These cues draw your attention and make you interact with the design more. As an ex-Apple user, nothing was more satisfying than the woosh sound when an email was sent.While this is an auditory cue and not a visual one, it still proves my point: something as simple as an arrow pointing toward the sign-up form can create emphasis on the form and lead to action from the user.
Best practices for applying emphasis in design
While all these principles and techniques are important to know, and the more time and energy you put into design the more of them you’ll learn, all of that isn’t important if you don’t know how to properly apply them.
Understanding the user’s needs and goals
Once you move away from treating design as a hobby and more toward creating a career out of it, the concept of the user becomes very important. This is what differentiates UI and UX: UI will focus on what looks nice while UX will focus on what looks nice for the consumer.
Depending on who the target audience is, the user will change. If you’re selling Barbies, the user is likely a girl ages 7–12 (what is it with me and Barbies today?). If you’re selling high-end cars, the user is likely an older gentleman (or woman) that can afford to buy such a product.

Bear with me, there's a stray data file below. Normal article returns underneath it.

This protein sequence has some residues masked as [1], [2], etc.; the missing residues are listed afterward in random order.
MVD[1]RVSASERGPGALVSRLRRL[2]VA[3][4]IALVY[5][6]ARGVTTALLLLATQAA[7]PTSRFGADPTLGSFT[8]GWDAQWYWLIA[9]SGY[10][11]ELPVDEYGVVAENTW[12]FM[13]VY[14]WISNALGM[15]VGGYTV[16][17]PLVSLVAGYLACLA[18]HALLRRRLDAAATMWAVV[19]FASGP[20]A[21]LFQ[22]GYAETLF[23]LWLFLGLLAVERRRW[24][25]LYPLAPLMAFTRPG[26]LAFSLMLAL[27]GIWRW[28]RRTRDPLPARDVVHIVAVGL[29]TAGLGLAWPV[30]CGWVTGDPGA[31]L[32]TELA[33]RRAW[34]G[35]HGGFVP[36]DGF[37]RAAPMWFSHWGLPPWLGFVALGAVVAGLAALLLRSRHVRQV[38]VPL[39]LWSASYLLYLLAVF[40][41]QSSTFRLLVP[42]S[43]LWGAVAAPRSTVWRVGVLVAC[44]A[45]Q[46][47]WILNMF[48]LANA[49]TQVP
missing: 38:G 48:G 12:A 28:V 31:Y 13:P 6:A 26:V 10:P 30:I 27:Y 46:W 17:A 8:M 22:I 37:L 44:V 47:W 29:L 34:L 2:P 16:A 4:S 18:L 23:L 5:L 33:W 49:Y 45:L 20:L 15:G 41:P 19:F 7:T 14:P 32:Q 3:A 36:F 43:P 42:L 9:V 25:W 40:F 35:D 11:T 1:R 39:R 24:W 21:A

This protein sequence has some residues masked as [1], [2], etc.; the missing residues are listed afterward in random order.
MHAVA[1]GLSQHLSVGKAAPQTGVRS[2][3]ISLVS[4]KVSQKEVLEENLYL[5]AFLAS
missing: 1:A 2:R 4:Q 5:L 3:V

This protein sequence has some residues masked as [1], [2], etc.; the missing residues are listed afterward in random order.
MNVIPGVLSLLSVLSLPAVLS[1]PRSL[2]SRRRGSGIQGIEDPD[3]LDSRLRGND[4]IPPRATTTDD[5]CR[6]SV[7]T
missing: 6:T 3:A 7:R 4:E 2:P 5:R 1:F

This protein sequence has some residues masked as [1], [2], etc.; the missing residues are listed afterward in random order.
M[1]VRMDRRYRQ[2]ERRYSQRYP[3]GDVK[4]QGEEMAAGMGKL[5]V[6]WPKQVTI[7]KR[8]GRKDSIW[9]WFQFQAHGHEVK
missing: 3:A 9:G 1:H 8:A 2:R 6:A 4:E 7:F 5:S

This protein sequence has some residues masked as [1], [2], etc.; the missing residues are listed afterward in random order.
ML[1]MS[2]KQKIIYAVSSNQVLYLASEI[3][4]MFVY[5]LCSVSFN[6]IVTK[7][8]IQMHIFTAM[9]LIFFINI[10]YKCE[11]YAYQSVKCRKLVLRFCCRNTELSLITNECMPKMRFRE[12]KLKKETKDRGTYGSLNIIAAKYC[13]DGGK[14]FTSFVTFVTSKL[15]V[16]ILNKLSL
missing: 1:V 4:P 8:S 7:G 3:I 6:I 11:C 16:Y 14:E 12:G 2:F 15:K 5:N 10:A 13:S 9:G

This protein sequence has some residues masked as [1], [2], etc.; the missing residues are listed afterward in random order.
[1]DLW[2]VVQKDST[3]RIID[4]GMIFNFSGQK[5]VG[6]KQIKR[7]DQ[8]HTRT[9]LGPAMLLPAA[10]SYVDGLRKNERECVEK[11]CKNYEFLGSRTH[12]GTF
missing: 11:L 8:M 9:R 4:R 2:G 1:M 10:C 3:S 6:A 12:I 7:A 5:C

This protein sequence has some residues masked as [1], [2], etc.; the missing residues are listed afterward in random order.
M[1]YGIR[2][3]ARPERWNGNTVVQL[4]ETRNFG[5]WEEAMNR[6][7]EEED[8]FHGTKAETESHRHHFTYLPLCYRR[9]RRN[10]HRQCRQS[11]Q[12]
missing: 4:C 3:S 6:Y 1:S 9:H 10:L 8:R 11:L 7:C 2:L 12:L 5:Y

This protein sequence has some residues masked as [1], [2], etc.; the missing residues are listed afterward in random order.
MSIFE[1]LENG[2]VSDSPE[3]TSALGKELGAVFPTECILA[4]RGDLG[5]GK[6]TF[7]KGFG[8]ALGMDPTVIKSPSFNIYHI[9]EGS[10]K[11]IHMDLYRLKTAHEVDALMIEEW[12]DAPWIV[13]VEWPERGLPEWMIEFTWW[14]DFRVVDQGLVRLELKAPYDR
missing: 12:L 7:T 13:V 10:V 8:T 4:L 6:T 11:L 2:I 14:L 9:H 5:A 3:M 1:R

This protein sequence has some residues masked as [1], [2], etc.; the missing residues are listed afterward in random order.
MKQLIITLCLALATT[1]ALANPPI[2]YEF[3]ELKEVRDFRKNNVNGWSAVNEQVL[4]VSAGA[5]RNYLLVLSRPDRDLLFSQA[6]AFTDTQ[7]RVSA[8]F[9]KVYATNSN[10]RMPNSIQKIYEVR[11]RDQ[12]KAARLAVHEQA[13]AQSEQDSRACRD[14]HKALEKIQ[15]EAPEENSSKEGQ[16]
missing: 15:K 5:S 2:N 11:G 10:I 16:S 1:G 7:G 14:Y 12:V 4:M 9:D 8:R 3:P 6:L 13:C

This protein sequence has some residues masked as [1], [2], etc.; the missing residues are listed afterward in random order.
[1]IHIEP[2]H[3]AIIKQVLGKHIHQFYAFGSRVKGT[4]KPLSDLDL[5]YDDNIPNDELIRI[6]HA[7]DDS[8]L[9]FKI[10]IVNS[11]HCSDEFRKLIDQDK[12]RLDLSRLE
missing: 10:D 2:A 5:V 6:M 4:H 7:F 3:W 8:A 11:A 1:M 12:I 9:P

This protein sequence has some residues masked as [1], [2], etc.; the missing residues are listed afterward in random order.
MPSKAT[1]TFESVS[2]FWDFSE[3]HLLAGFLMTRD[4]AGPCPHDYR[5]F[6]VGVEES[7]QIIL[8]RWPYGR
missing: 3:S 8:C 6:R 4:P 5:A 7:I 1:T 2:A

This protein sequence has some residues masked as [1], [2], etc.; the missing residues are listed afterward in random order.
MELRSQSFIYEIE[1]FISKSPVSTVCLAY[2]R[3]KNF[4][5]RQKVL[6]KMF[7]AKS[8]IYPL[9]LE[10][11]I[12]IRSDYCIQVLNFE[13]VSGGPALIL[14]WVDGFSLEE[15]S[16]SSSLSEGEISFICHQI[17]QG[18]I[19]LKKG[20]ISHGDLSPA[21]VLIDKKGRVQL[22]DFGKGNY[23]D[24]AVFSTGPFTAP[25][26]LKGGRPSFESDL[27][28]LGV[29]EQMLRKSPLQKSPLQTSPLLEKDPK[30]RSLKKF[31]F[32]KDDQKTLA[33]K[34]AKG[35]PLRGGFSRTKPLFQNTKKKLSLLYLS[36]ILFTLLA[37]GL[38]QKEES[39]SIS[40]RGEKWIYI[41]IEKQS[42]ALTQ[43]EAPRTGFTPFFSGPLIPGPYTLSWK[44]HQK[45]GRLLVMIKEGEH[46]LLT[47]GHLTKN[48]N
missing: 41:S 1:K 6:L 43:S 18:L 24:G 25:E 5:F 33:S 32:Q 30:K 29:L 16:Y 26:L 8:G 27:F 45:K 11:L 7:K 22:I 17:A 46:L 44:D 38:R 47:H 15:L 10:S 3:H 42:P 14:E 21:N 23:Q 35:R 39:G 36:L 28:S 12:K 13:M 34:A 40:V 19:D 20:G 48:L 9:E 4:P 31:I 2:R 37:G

Once you’ve established the user, that will give you an idea of what you need to put emphasis on, and change which colors, typography, and visual cues you use. Understanding the user and researching their goals and needs can tell you what to prioritize in the design and how to effectively use design emphasis to achieve said goals.
Once you’ve got a good idea of what the user wants and needs, you can implement it and test out the various parts of your design to see if your design is a successful one. Through testing and getting feedback, you’ll see if your design elements work in order to achieve your aims. A good way of doing so is using the A/B testing method on a variety of design cues and seeing what works.
In conclusion, the best designers start with the basics. Once colors and typography have been mastered to a certain extent, increasing the number of design techniques you can use will ultimately lead to better designing.
There are many principles and techniques to design emphasis, but as long as you have a couple under your belt that you use effectively, you will always create great designs that effectively use design emphasis and ultimately improve as a designer.
Header image source: IconScout